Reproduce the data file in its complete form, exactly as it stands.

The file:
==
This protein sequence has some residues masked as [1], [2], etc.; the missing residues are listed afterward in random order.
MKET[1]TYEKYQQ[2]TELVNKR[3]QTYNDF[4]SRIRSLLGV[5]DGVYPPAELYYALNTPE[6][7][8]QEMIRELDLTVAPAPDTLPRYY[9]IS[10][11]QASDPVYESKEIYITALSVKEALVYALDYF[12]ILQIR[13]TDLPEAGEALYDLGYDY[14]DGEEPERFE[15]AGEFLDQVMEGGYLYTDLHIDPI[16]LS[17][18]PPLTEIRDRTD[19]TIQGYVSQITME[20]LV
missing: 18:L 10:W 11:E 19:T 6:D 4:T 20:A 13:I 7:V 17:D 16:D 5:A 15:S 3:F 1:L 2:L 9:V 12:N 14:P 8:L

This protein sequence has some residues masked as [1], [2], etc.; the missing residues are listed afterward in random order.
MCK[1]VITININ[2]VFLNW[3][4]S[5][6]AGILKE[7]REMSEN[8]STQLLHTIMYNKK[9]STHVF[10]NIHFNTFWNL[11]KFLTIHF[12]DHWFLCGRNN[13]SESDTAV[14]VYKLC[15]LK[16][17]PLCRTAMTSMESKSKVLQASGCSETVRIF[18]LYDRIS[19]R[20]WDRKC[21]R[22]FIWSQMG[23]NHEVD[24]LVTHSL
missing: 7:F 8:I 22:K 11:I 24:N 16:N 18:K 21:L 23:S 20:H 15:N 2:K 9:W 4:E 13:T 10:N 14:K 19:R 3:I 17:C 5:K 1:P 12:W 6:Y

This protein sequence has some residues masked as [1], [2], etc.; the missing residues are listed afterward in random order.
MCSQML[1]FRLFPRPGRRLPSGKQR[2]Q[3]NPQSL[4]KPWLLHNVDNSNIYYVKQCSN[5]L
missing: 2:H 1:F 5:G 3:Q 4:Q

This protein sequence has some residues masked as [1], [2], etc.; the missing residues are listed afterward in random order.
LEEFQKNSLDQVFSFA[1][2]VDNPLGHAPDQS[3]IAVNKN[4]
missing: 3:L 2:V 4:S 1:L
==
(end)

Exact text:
This protein sequence has some residues masked as [1], [2], etc.; the missing residues are listed afterward in random order.
MKET[1]TYEKYQQ[2]TELVNKR[3]QTYNDF[4]SRIRSLLGV[5]DGVYPPAELYYALNTPE[6][7][8]QEMIRELDLTVAPAPDTLPRYY[9]IS[10][11]QASDPVYESKEIYITALSVKEALVYALDYF[12]ILQIR[13]TDLPEAGEALYDLGYDY[14]DGEEPERFE[15]AGEFLDQVMEGGYLYTDLHIDPI[16]LS[17][18]PPLTEIRDRTD[19]TIQGYVSQITME[20]LV
missing: 18:L 10:W 11:E 19:T 6:D 4:T 20:A 13:I 7:V 17:D 16:D 5:A 15:S 3:F 1:L 2:L 9:V 12:N 14:P 8:L

This protein sequence has some residues masked as [1], [2], etc.; the missing residues are listed afterward in random order.
MCK[1]VITININ[2]VFLNW[3][4]S[5][6]AGILKE[7]REMSEN[8]STQLLHTIMYNKK[9]STHVF[10]NIHFNTFWNL[11]KFLTIHF[12]DHWFLCGRNN[13]SESDTAV[14]VYKLC[15]LK[16][17]PLCRTAMTSMESKSKVLQASGCSETVRIF[18]LYDRIS[19]R[20]WDRKC[21]R[22]FIWSQMG[23]NHEVD[24]LVTHSL
missing: 7:F 8:I 22:K 11:I 24:N 16:N 18:K 21:L 23:S 20:H 15:N 2:K 9:W 4:E 13:T 10:N 14:K 19:R 3:I 17:C 5:K 1:P 12:W 6:Y

This protein sequence has some residues masked as [1], [2], etc.; the missing residues are listed afterward in random order.
MCSQML[1]FRLFPRPGRRLPSGKQR[2]Q[3]NPQSL[4]KPWLLHNVDNSNIYYVKQCSN[5]L
missing: 2:H 1:F 5:G 3:Q 4:Q

This protein sequence has some residues masked as [1], [2], etc.; the missing residues are listed afterward in random order.
LEEFQKNSLDQVFSFA[1][2]VDNPLGHAPDQS[3]IAVNKN[4]
missing: 3:L 2:V 4:S 1:L